Understanding the genetic causes and treatment options of pediatric stroke patients and developing improved prognostic biomarkers
A frequent shortcoming in pediatric medicine is the off-label use of interventions originally developed for and tested on adult patients without further clinical validation in children. This is repeatedly seen in the treatment of pediatric stroke. Furthermore, the onset of pediatric stroke frequently involves different pathologies than those seen in adults, requiring special considerations for managing ongoing morbidities and treatments.
Dr. Catherine Amlie-Lefond
Dr. Amlie-Lefond is the Director of the Pediatric Vascular Neurology Program at Seattle Children’s Hospital, and specializes in treating patients with rare disorders that lead to childhood stroke. Dr. Amlie-Lefond treats children with arterial ischemic stroke, Moyamoya and other cerebral arteriopathies, neurovascular cutaneous disorders such as Sturge-Weber syndrome, intracranial vascular malformations, as well as other neurovascular diseases.
A common cause of pediatric stroke onset is the development of abnormal brain vasculature (“cerebral arteriopathy”) that can lead to repeated stroke occurrence. The development of optimal strategies to diagnose and manage cerebral arteriopathies is an area of intense study in pediatric stroke. Through her direct clinical experience with children with stroke and other neurovascular disorders, Dr. Amlie-Lefond is well positioned to collect and analyze patient data to better understand the underlying causes of pediatric stroke and to identify factors that are associated with increased stroke risk within specific rare diseases. Furthermore, clinical findings have demonstrated that children may recover unexpectedly well when compared to adults in some cases. Understanding these clinical successes in children could potentially offer insights into prognosis and potential response to specific therapeutics.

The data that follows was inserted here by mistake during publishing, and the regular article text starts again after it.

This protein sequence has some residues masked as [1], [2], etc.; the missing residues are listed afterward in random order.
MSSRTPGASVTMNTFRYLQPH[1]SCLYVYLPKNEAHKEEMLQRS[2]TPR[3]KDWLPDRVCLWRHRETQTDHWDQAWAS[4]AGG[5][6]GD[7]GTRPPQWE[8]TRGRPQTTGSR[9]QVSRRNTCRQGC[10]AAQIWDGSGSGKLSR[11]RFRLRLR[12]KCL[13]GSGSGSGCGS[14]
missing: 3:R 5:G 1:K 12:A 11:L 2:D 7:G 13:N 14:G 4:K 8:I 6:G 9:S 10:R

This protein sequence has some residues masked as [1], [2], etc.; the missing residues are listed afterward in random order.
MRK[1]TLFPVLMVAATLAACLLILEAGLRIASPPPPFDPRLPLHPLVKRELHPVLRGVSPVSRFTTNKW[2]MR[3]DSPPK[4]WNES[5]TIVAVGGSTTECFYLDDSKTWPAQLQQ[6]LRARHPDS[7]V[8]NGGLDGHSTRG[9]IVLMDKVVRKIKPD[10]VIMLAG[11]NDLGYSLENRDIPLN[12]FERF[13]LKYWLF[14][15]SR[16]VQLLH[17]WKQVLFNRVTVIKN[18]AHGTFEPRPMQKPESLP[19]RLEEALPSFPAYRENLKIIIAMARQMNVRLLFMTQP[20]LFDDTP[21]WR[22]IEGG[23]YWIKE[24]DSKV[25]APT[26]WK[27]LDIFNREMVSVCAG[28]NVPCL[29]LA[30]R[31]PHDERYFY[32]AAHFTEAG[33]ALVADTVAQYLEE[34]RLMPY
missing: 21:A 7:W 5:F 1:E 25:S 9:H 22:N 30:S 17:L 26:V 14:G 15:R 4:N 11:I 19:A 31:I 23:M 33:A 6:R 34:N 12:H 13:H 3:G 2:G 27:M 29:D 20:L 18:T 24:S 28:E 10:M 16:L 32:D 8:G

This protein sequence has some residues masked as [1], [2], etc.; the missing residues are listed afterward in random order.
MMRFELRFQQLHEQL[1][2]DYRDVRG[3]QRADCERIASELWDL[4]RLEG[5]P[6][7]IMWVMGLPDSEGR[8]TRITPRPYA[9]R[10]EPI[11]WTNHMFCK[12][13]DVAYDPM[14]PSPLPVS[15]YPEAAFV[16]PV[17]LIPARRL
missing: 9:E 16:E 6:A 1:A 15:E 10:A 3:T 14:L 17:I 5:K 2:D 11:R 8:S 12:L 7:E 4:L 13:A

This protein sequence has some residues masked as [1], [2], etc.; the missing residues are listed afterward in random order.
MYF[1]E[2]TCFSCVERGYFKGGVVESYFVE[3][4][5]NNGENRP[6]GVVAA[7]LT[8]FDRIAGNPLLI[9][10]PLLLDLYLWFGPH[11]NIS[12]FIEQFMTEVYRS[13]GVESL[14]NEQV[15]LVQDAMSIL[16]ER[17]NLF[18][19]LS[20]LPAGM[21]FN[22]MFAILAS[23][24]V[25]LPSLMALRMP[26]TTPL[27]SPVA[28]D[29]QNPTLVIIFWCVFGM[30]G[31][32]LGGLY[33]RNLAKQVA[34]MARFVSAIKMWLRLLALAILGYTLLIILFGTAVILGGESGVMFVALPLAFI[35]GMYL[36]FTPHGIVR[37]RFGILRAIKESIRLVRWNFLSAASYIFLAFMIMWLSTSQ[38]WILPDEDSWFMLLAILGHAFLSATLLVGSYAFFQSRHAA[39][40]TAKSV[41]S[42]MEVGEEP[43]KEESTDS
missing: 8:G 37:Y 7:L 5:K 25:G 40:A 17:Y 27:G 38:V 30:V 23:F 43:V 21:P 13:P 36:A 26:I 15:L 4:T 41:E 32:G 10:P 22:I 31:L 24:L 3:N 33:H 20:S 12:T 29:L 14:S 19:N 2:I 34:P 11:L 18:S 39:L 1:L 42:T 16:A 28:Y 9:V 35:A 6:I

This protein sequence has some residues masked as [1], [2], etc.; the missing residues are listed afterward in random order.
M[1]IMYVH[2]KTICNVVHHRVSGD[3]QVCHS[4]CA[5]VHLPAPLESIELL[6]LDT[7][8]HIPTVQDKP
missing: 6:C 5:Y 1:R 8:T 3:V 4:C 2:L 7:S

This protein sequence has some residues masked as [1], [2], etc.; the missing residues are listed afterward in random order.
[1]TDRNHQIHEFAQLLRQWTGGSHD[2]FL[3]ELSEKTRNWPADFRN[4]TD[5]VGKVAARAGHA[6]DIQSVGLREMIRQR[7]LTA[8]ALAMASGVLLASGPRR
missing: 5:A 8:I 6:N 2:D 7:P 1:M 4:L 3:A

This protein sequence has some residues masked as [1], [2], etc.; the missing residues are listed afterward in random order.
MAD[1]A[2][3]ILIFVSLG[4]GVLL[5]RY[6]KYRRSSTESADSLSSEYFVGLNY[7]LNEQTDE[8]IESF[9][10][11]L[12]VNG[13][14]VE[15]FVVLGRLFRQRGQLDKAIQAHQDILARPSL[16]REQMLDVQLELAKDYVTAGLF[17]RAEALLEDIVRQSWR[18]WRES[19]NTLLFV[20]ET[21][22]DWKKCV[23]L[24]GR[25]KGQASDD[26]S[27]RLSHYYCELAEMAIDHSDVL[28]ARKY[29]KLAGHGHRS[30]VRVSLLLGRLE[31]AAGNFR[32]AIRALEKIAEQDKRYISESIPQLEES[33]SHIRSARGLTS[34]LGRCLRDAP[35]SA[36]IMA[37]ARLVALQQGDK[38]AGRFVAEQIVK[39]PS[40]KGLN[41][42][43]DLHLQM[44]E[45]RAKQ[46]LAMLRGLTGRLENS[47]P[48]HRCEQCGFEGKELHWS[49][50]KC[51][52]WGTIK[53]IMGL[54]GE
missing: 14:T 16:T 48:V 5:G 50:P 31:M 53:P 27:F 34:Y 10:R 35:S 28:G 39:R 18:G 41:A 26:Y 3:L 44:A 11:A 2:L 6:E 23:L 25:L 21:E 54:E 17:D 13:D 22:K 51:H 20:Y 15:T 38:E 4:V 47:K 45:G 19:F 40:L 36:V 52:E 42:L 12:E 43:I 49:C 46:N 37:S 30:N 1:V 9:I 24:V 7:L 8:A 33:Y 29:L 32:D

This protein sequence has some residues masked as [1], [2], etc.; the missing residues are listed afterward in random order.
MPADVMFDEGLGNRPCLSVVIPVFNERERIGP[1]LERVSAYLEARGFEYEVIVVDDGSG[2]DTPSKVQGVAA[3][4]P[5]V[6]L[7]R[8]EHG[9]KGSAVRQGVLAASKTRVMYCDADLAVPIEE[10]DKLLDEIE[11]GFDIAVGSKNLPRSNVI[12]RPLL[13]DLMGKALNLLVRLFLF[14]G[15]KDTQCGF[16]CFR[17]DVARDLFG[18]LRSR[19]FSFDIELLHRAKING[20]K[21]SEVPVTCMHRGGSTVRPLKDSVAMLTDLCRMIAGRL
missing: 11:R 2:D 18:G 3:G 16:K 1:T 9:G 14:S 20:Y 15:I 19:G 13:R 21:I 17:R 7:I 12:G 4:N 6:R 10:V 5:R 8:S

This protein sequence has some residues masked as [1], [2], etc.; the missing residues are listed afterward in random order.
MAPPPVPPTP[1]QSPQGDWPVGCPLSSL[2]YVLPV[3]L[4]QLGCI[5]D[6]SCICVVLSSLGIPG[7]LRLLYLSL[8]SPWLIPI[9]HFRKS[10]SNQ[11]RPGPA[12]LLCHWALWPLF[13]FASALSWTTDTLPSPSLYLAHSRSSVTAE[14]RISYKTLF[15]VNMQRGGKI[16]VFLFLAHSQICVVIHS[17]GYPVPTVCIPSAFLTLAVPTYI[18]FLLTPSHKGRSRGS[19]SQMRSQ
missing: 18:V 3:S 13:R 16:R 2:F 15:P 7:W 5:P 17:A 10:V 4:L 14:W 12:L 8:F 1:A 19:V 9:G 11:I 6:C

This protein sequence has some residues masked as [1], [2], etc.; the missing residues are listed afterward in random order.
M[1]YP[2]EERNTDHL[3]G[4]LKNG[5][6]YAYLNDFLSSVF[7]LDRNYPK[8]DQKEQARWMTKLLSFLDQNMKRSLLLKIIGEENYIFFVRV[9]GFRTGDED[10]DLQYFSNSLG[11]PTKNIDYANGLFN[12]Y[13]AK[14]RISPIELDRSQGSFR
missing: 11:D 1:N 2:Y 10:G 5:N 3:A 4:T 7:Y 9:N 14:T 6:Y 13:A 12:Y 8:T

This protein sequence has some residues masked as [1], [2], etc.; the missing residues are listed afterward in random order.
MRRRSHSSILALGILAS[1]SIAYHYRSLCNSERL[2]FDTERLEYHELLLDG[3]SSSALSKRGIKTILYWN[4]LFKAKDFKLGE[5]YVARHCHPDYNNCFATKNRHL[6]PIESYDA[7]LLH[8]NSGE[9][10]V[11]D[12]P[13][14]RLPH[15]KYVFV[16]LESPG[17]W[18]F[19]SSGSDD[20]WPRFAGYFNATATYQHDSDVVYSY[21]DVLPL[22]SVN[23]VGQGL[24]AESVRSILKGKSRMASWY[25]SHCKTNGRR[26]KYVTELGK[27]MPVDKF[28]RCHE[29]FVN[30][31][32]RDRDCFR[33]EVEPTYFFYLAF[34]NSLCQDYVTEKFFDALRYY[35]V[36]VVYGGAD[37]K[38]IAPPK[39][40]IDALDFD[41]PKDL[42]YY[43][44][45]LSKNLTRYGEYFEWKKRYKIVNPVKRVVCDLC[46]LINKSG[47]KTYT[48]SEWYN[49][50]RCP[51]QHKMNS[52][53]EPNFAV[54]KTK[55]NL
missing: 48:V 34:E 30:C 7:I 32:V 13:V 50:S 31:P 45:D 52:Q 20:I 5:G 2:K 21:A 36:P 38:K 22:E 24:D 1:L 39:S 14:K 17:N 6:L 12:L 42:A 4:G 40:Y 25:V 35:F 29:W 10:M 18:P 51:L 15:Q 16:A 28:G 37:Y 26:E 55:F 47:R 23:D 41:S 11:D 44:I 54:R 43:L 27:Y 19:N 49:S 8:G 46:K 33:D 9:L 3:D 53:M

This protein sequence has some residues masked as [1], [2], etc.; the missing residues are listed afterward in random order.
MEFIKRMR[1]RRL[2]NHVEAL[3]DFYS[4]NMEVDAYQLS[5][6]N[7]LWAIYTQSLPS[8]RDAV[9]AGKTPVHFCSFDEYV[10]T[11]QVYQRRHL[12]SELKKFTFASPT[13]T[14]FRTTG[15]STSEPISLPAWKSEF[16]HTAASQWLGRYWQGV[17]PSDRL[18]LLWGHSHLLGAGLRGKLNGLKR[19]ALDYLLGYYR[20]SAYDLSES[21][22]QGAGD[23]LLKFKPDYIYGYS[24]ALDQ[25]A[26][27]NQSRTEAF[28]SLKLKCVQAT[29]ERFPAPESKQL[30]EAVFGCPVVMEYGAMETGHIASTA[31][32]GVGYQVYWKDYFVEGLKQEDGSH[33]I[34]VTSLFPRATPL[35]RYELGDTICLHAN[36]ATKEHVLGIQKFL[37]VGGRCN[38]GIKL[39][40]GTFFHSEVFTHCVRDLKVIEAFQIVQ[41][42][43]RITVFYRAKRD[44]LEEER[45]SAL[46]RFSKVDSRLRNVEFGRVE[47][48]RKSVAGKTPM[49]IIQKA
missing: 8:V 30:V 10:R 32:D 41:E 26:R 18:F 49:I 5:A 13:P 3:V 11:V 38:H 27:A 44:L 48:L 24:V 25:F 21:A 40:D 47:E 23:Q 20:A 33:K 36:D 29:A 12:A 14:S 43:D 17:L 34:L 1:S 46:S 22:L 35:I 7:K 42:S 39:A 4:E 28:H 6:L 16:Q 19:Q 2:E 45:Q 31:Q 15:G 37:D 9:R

Dr. Amlie-Lefond is interested in collaborating with partners to develop pediatric-specific biomarkers to identify subsets of patients with the greatest risk for stroke, to predict disease course, and to direct treatment response. She is also interested in studies assessing the safety and efficacy of acute stroke treatment for adults in the pediatric population. Given her clinical and research expertise, Dr. Amlie-Lefond in an excellent position to collaborate at numerous stages of clinical development.
Stage of Development
- Clinical trial
- Biomarker investigation
- Collaborative research opportunity
- Development opportunity
- Sponsored research agreement
- Consultation agreement
- Bernard T, Rivkin M, Scholz K, … Amlie-Lefond C. Emergence of the primary pediatric stroke center: impact of the thrombolysis in pediatric stroke trial. Stroke. 2014;45(7):2018-2023.
- Bernard T, Friedman N, Stence N, … Amlie-Lefond C. Preparing for a “Pediatric Stroke Alert”. Pediatric Neurology. 2016;56:18-24.
- Rivkin M, Bernard T, Dowling M, Amlie-Lefond C. Guidelines for urgent management of stroke in children. Pediatric Neurology. 2016;56:8-17.
- Amlie-Lefond C, Rivkin M, Friedman N, Bernard T, Dowling M, deVeber G. The way forward: challenges and opportunities in pediatric stroke. Pediatric Neurology. 2016;56:3-7.
To learn more about partnering with Seattle Children’s Research Institute on this or other projects, please contact:
Dr. Elizabeth Aylward, Director
Office of Science-Industry Partnerships
Seattle Children's Research Institute
818 Stewart St, Suite 603, M/S 818-S
Seattle, WA 98101